Oilfield Glossary
Oilfield Glossary
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drillstem test

1. n. [Drilling]
A procedure to determine the productive capacity, pressure, permeability or extent (or a combination of these) of a hydrocarbon reservoir. While several different proprietary hardware sets are available to accomplish this, the common idea is to isolate the zone of interest with temporary packers. Next, one or more valves are opened to produce the reservoir fluids through the drillpipe and allow the well to flow for a time. Finally, the operator kills the well, closes the valves, removes the packers and trips the tools out of the hole. Depending on the requirements and goals for the test, it may be of short (one hour or less) or long (several days or weeks) duration and there might be more than one flow period and pressure buildup period.
Alternate Form: DST
2. n. [Well Testing]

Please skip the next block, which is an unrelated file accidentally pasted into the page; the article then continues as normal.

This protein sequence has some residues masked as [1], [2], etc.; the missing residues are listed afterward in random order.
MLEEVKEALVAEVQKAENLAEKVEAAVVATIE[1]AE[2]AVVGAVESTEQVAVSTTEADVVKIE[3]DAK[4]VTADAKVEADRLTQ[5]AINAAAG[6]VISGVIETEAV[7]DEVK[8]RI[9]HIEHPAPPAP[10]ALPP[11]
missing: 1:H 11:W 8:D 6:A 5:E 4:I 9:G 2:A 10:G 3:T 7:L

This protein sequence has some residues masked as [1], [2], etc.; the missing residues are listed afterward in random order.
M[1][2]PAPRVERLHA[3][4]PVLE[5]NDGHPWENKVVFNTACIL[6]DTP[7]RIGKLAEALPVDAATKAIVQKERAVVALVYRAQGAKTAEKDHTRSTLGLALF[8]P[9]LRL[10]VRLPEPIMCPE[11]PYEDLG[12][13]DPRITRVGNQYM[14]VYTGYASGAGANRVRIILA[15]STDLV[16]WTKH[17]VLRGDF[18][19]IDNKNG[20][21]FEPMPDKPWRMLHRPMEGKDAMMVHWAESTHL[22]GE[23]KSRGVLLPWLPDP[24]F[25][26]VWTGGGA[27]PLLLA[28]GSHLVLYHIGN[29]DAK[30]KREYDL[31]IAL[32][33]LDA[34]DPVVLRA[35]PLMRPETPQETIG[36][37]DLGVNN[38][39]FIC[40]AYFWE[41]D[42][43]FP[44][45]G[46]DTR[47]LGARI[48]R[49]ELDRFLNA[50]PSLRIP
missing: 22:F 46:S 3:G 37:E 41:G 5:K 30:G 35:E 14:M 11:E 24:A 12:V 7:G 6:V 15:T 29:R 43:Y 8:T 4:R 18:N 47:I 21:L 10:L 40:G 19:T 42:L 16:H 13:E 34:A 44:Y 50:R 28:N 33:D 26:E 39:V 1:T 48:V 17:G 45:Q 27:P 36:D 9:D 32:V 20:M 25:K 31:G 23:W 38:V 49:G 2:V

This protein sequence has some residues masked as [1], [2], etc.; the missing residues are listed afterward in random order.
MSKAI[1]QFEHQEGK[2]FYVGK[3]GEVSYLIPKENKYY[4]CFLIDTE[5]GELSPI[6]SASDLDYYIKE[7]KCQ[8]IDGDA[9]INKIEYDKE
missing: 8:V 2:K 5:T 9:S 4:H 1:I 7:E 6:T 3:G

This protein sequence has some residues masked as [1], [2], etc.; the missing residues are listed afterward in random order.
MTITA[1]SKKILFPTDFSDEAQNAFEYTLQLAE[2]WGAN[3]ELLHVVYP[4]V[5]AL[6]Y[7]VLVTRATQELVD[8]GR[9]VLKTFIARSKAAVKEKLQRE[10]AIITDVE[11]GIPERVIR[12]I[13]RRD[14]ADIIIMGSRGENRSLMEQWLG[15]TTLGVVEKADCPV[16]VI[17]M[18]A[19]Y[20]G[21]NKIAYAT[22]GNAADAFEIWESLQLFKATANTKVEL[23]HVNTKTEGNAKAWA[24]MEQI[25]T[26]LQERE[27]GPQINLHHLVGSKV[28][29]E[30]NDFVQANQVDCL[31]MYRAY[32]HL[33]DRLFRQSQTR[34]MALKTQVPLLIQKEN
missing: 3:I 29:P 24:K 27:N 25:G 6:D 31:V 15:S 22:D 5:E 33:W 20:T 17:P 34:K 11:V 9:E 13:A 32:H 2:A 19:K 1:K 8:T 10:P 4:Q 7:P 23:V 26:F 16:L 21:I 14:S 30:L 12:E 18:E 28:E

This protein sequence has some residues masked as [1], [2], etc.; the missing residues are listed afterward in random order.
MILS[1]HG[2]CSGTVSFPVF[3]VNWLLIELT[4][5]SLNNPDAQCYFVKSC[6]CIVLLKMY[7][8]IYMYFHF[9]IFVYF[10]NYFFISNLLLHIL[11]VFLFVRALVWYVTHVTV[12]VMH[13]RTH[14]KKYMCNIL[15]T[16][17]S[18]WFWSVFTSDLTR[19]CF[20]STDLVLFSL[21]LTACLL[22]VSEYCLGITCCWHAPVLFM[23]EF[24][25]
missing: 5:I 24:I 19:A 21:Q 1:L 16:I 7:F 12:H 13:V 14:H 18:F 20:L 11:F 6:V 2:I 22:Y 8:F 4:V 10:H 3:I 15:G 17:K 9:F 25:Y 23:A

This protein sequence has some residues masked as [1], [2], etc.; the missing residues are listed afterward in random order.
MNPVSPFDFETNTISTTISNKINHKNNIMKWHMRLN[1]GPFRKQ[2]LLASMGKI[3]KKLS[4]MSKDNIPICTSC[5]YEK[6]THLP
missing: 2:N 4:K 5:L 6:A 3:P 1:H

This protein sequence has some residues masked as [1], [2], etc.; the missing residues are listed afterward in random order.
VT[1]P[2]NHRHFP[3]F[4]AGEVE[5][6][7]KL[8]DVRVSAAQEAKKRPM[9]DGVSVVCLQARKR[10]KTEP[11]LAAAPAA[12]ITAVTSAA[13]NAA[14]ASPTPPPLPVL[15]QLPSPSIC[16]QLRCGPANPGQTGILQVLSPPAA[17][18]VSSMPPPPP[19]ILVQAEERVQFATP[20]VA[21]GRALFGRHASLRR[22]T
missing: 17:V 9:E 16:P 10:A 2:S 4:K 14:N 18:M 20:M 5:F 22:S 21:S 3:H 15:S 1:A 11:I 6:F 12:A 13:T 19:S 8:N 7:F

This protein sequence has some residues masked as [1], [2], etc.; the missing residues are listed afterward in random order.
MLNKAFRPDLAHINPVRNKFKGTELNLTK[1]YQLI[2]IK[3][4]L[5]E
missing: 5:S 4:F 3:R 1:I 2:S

Well tests conducted with the drillstring still in the hole. Often referred to as DST, these tests are usually conducted with a downhole shut-in tool that allows the well to be opened and closed at the bottom of the hole with a surface-actuated valve. One or more pressure gauges are customarily mounted into the DST tool and are read and interpreted after the test is completed. The tool includes a surface-actuated packer that can isolate the formation from the annulus between the drillstring and the casing, thereby forcing any produced fluids to enter only the drillstring. By closing in the well at the bottom, afterflow is minimized and analysis is simplified, especially for formations with low flow rates. The drillstring is sometimes filled with an inert gas, usually nitrogen, for these tests. With low-permeability formations, or where the production is mostly water and the formation pressure is too low to lift water to the surface, surface production may never be observed. In these cases, the volume of fluids produced into the drillstring is calculated and an analysis can be made without obtaining surface production. Occasionally, operators may wish to avoid surface production entirely for safety or environmental reasons, and produce only that amount that can be contained in the drillstring. This is accomplished by closing the surface valve when the bottomhole valve is opened. These tests are called closed-chamber tests. Drillstem tests are typically performed on exploration wells, and are often the key to determining whether a well has found a commercial hydrocarbon reservoir. The formation often is not cased prior to these tests, and the contents of the reservoir are frequently unknown at this point, so obtaining fluid samples is usually a major consideration. Also, pressure is at its highest point, and the reservoir fluids may contain hydrogen sulfide, so these tests can carry considerable risk for rig personnel. The most common test sequence consists of a short flow period, perhaps five or ten minutes, followed by a buildup period of about an hour that is used to determine initial reservoir pressure. This is followed by a flow period of 4 to 24 hours to establish stable flow to the surface, if possible, and followed by the final shut-in or buildup test that is used to determine permeability thickness and flow potential.